If all coecients of g (x) are also smaller than b, then we will have f (x) = g (x) from the uniqueness of (??). Suppose that di b. Then di = bq + r, where r < b. Let us consider now a new polynomial g1 (x), which appear when we replace in g (x) coecient di with r and di+1 with di+1 + q . Then we will still have g1 (b) = g (b) but g1 (a) < g (a) since di ai + di+1 ai+1 = (bq + r)ai + di+1 ai+1 > (aq + r)ai + di+1 ai+1 = rai + (di+1 + q )ai+1 . Repeating this procedure several times, and obtaining polynomials g1 (x), . . . , gm , respectively, we will come to the situation, where no coecients of gm (x) are smaller than b, f (b) = gm (b) but f (a) > gm (a). This is impossible since from f (b) = gm (b), as above, we deduce that f (x) = gm (x), which contradicts to f (a) > gm (a). 6. Answer: Yes. Let us note that, if he knew the heaviest stone and two lightest ones, he can nd out the truth using just one weighing. So let us try to nd these three stones in 12 weighings. 3

Firstly, he can divide eight stones in four pairs and compare them in four weighings. Then he divides the stones into two groups: those which were the heaviest in their pairs and those which were the lightest. Clearly the heaviest stone is in the rst group and the lightest is in the second. We might divide the heaviest group in two pairs, compare the stones with them and then compare those which were the heaviest in their respective pairs. Comparing them we nd the heaviest stone in three additional weighings. Similarly three more weighings yield the lightest stone. To this moment we made 10 weighings. Now we can nd the second lightest stone in two additional weighings checking the three stones which were compared at some stage with the lightest one. 7. Let us take two arbitrary coins and compare them. There are two possible outcomes. Either we nd that one coin is heavier than another or their weights are equal. In the rst case we have one genuin and one false coin, in the second both coins are of the same kind but we dont know which. Case 1: In this case we split the remaining 98 coins into pairs and compare each of the 49 pairs with the standard, i.e. the pair which consists of the coins participated in the rst weighing. Each weighing will give us the number of false coins in the pair which is compared with the standard: if, for example, the pair is heavier than the standard, it contains two genuine coins. In this case we will need 50 weighings. Case 2: We would love to nd the standard (a pair of a genuine and a ase coins) but the rst weighing tells us that we obtained a pair of coins (C, D) of the same kind. Still let us split the remaining 98 coins into 49 pairs and start comparing these pairs with the rst pair until we nd a pair (E, F ) of dierent weight. Suppose it is lighter than (C, D). Hence both C, D are genuine and all coined weighed before were genuine too. Now we may in one additional weighing to create a standard pair. Let us compare C and E . If they are the same, then F is false and (C, F ) is a standard pair. If, say, C is heavier than E , then E is false and (C, E ) is a standard pair. Then we continue as in Case 1. This way we will need 51 weighing. 8. Let us note, rst, that if two circles of radii r1 and r2 are tangent to the same line and to each other, then the distance between the points of tangency on the line is 2 r1 r2 .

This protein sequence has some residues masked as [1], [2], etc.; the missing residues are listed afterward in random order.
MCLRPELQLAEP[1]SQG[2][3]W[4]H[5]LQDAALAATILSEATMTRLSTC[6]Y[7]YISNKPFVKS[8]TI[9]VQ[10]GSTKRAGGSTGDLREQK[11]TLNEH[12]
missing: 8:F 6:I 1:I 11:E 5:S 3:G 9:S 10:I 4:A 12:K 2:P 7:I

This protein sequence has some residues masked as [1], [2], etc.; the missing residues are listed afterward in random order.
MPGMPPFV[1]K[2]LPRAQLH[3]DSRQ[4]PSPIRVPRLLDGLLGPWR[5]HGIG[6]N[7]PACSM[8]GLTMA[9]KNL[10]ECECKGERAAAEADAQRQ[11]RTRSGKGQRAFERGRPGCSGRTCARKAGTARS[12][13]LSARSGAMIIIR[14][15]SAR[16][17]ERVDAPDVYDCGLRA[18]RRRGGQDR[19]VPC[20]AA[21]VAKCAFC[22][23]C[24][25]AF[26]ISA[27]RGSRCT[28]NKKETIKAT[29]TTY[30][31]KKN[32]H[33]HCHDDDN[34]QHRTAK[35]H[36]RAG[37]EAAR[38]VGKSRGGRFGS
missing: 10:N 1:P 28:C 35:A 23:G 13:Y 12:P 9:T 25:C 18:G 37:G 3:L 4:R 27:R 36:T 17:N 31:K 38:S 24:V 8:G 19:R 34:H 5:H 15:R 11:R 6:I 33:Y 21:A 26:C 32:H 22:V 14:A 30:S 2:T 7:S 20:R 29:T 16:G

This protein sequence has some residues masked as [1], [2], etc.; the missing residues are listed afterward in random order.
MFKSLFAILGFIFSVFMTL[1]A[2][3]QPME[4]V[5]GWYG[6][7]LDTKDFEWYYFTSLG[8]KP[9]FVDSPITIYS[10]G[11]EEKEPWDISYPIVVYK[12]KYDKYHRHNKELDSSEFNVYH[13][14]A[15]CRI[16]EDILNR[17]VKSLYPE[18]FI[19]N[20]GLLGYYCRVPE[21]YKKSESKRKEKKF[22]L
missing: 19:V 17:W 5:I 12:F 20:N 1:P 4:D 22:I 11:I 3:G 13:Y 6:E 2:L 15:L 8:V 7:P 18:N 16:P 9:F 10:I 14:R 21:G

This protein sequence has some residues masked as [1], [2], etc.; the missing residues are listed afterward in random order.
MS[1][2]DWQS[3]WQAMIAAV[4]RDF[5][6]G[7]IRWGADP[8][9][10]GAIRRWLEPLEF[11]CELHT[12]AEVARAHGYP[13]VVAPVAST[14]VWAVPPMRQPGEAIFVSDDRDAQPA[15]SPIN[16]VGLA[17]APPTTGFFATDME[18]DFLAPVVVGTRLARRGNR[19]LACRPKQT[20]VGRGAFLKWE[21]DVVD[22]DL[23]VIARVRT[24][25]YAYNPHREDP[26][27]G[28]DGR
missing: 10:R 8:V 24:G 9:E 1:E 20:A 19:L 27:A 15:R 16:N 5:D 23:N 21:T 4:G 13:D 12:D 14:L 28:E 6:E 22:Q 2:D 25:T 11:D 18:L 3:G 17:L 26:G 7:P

O2 O1

K1

K2

Indeed, K1 K2 =

2 O L2 = O1 O2 2

(r1 + r2 )2 (r1 r2 )2 = 2 r1 r2 .

B L1 L2 C

K2

rB rC

K1 A N2

rA rD M1

N1

M2

Since AK1 = AN2 , BK2 = BL1 , CL2 = CM1 , and CM2 = DN1 , the latter leads to the equation K1 K2 + M1 M2 = L1 L2 + N1 N2 and to rA rB + rC rD = rB rC + rA rD . The latter can be rewritten as ( rA rC )( b D) = 0. This proves that some two opposite circle have equal radii.